The Writer’s Toolbox: Flash Fiction

While Lamont’s annual Christmas light spectacular is still causing our power meter to whirl, the discarded cardboard from toy boxes, sheets of flattened bubble wrap, and broken twist ties that seem to multiply with every pass are proof that another holiday season is coming to a close.

Overall, Santa was kind to me. Clearly it is not nearly as difficult to stay on the nice list as his elves would have you believe. One of the gifts I received was The Writer’s Toolbox: Creative Games and Exercises for Inspiring the ‘Write’ Side of Your Brain.

One of my resolutions in 2015 was to participate in more short story contests. I started out strong, but I have to admit I fell well short of my goal. I guess I was too focused on the final re-writes and edits of my novel. But I am now back in early draft mode. Anything can happen. Let the creative juices flow! I opened the box.

Inside there were Popsicle type sticks with random sentences on them. The instructions say to pick up one labelled FS for First Sentence, then another one labelled NS for Non Sequitur and finally one labelled LS for Last Straw. Last Straws are only sentence fragments.

For example, I picked up the following:

  • FS: I had this system for getting exactly what I wanted out of people.
  • NS: They were all the same, I decided.
  • LS: the time Leslie called me a leech.

Then there are cards that deal with senses. The instructions say to draw three:

  • The straggling cuticle
  • a rusty weathervane
  • the taste of lipstick

Finally there are disks which prompt protagonist, action, obstacles and goals.

  • Protagonist: Laurie the famous actress
  • Goals : To know God
  • Obstacle: The barista at Starbucks
  • Action: Learns to foresee the future.

I had this system for getting exactly what I wanted out of people. It wasn’t exactly difficult. I’d always been a natural actress. I mastered the art of laughing and crying on command before I was even out of diapers. I didn’t feel any guiltier manipulating the average person on the street than I did manipulating the emotions of the audience. They were all the same, I decided. I didn’t know then how wrong I could be.

It all started that day on the set. Props were still in a state of assembly. A rusty weathervane which would eventually be mounted to the box that would serve as a barn blocked stage left. As Julie handed me my costume, the fabric caught on a straggling cuticle. I made a mental note to schedule an appointment with my favorite manicurist.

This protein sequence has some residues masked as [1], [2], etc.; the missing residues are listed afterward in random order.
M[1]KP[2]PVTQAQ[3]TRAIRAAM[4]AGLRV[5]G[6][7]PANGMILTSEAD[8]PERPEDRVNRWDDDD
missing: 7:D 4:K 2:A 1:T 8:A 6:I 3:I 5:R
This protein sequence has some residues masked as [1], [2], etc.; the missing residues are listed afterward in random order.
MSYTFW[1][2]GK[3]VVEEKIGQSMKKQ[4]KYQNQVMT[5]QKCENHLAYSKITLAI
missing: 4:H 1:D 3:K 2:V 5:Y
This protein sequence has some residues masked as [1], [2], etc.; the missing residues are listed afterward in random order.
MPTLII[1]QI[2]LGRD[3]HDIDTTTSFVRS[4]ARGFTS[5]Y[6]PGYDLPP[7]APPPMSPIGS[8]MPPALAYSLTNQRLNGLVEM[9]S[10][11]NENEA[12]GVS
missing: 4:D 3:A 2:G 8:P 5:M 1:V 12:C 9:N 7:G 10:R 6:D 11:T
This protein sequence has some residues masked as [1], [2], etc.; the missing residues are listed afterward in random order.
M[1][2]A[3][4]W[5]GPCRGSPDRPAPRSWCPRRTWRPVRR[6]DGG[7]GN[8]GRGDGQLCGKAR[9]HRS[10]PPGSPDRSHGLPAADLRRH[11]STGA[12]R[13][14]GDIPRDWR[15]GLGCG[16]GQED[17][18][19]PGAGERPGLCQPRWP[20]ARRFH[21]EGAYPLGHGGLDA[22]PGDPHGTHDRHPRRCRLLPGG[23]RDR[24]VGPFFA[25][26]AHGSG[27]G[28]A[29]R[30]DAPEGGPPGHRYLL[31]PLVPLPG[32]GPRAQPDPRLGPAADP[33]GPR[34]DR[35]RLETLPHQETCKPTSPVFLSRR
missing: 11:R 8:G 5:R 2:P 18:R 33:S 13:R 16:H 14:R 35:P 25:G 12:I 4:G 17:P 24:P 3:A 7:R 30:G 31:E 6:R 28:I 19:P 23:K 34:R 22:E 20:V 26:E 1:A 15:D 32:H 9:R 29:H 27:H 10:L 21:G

Joe, the production assistant, began handing out plain white Styrofoam cups containing a steaming beverage. “Here you go, Laurie, from two blocks over, just like you asked.” He beamed like a well-trained pup. The whole crew preferred Starbucks, but I wouldn’t let them serve it. I couldn’t. The awful barista, Leslie had the nerve to call me a leech. I smiled as I sipped the beverage even though I had to admit it tasted like lipstick.

Savoring the image of Leslie’s empty tip jar, I wasn’t paying attention as I made my way off stage. I didn’t notice the length of cord stretched out along the exit until it was too late. Coffee spilled from the cup, landing in a puddle near the electrical plug. Instinctively I reached out as I fell, my palm coming in contact with the hot liquid. My hand wasn’t the only part of my body to burn as a lighting fire danced along my spine. My vision blackened as my body convulsed.

Then it was as if the pain was being experienced by someone else. I could see my body surrounded by the crew, but I floated above the chaos. Then I felt another presence and I knew I sensed God. I reached out toward its warmth, but it was as if a bubble popped. Suddenly I was hurling back to the ground as all went black.

When I opened my eyes, I was once again on the stage floor. Joe was cradling me in his arms. Julie was crying. Images danced across my vision as I took in the scene. That’s when I realized I had returned with a gift. I had seen the future, but the next time I met God I would make sure he didn’t have reason to reject me.


I may not have done the exercise exactly right but it was fun nonetheless to connect the dots and now I am thinking that I may just be able to keep my resolutions after all.

May you all have an equally promising start to 2016!

Advertisements

23 thoughts on “The Writer’s Toolbox: Flash Fiction

  1. Oh, geez. THIS Writer’s Toolbox. This is where that awesome flash came from? I got one of these as a gift and have never used it. I was SO excited about it, too. There’s some amazing stuff in there. I must crack it open (and actually use it). 🙂

    Liked by 1 person

Leave a Reply

Fill in your details below or click an icon to log in:

WordPress.com Logo

You are commenting using your WordPress.com account. Log Out / Change )

Twitter picture

You are commenting using your Twitter account. Log Out / Change )

Facebook photo

You are commenting using your Facebook account. Log Out / Change )

Google+ photo

You are commenting using your Google+ account. Log Out / Change )

Connecting to %s